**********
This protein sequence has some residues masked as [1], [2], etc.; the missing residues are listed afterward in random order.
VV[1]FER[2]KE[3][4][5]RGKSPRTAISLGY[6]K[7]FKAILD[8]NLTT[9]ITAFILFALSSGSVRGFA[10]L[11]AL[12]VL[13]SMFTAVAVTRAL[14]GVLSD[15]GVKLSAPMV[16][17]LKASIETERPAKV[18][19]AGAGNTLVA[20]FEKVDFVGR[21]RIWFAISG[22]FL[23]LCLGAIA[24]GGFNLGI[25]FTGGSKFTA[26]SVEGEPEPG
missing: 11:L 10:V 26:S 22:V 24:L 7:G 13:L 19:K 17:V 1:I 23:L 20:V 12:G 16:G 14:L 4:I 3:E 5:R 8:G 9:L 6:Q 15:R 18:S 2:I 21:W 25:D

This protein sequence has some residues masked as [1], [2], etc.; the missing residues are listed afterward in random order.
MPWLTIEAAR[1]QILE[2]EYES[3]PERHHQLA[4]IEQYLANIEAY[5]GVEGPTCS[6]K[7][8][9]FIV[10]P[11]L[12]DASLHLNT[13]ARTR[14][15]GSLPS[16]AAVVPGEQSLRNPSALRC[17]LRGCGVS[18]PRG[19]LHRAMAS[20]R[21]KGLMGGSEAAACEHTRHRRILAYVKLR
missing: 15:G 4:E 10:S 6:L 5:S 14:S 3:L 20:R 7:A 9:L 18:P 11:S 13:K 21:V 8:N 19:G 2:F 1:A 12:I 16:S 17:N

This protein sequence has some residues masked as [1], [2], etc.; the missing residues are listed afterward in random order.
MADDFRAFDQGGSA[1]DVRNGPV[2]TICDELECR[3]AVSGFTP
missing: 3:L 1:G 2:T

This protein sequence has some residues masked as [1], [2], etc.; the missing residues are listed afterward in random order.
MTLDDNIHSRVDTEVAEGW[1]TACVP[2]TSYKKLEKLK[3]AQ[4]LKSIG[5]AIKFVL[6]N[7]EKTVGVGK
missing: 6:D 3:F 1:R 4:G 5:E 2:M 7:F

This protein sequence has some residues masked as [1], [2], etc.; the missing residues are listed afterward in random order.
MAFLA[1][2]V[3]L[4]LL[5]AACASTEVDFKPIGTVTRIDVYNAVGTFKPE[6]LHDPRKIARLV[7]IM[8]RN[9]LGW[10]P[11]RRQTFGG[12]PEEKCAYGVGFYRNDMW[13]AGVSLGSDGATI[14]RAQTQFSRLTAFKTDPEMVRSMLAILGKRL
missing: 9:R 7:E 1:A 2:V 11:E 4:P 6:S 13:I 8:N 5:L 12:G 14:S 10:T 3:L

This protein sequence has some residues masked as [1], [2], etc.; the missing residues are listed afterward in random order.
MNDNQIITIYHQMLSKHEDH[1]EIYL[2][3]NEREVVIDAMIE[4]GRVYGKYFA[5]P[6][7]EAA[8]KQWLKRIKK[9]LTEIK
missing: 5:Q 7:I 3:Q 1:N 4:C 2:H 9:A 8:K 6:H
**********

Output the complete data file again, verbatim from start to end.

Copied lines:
This protein sequence has some residues masked as [1], [2], etc.; the missing residues are listed afterward in random order.
VV[1]FER[2]KE[3][4][5]RGKSPRTAISLGY[6]K[7]FKAILD[8]NLTT[9]ITAFILFALSSGSVRGFA[10]L[11]AL[12]VL[13]SMFTAVAVTRAL[14]GVLSD[15]GVKLSAPMV[16][17]LKASIETERPAKV[18][19]AGAGNTLVA[20]FEKVDFVGR[21]RIWFAISG[22]FL[23]LCLGAIA[24]GGFNLGI[25]FTGGSKFTA[26]SVEGEPEPG
missing: 11:L 10:V 26:S 22:V 24:L 7:G 13:L 19:K 17:V 1:I 23:L 20:V 12:G 16:G 14:L 4:I 3:E 5:R 8:G 9:L 6:Q 15:R 18:S 2:I 21:W 25:D

This protein sequence has some residues masked as [1], [2], etc.; the missing residues are listed afterward in random order.
MPWLTIEAAR[1]QILE[2]EYES[3]PERHHQLA[4]IEQYLANIEAY[5]GVEGPTCS[6]K[7][8][9]FIV[10]P[11]L[12]DASLHLNT[13]ARTR[14][15]GSLPS[16]AAVVPGEQSLRNPSALRC[17]LRGCGVS[18]PRG[19]LHRAMAS[20]R[21]KGLMGGSEAAACEHTRHRRILAYVKLR
missing: 15:G 4:E 10:S 6:L 5:S 14:S 3:L 20:R 7:A 9:L 18:P 11:S 13:K 21:V 8:N 19:G 2:F 1:A 12:I 16:S 17:N

This protein sequence has some residues masked as [1], [2], etc.; the missing residues are listed afterward in random order.
MADDFRAFDQGGSA[1]DVRNGPV[2]TICDELECR[3]AVSGFTP
missing: 3:L 1:G 2:T

This protein sequence has some residues masked as [1], [2], etc.; the missing residues are listed afterward in random order.
MTLDDNIHSRVDTEVAEGW[1]TACVP[2]TSYKKLEKLK[3]AQ[4]LKSIG[5]AIKFVL[6]N[7]EKTVGVGK
missing: 6:D 3:F 1:R 4:G 5:E 2:M 7:F

This protein sequence has some residues masked as [1], [2], etc.; the missing residues are listed afterward in random order.
MAFLA[1][2]V[3]L[4]LL[5]AACASTEVDFKPIGTVTRIDVYNAVGTFKPE[6]LHDPRKIARLV[7]IM[8]RN[9]LGW[10]P[11]RRQTFGG[12]PEEKCAYGVGFYRNDMW[13]AGVSLGSDGATI[14]RAQTQFSRLTAFKTDPEMVRSMLAILGKRL
missing: 9:R 7:E 1:A 2:V 11:E 4:P 6:S 13:I 8:N 5:L 12:G 14:S 10:T 3:L

This protein sequence has some residues masked as [1], [2], etc.; the missing residues are listed afterward in random order.
MNDNQIITIYHQMLSKHEDH[1]EIYL[2][3]NEREVVIDAMIE[4]GRVYGKYFA[5]P[6][7]EAA[8]KQWLKRIKK[9]LTEIK
missing: 5:Q 7:I 3:Q 1:N 4:C 2:H 9:A 8:K 6:H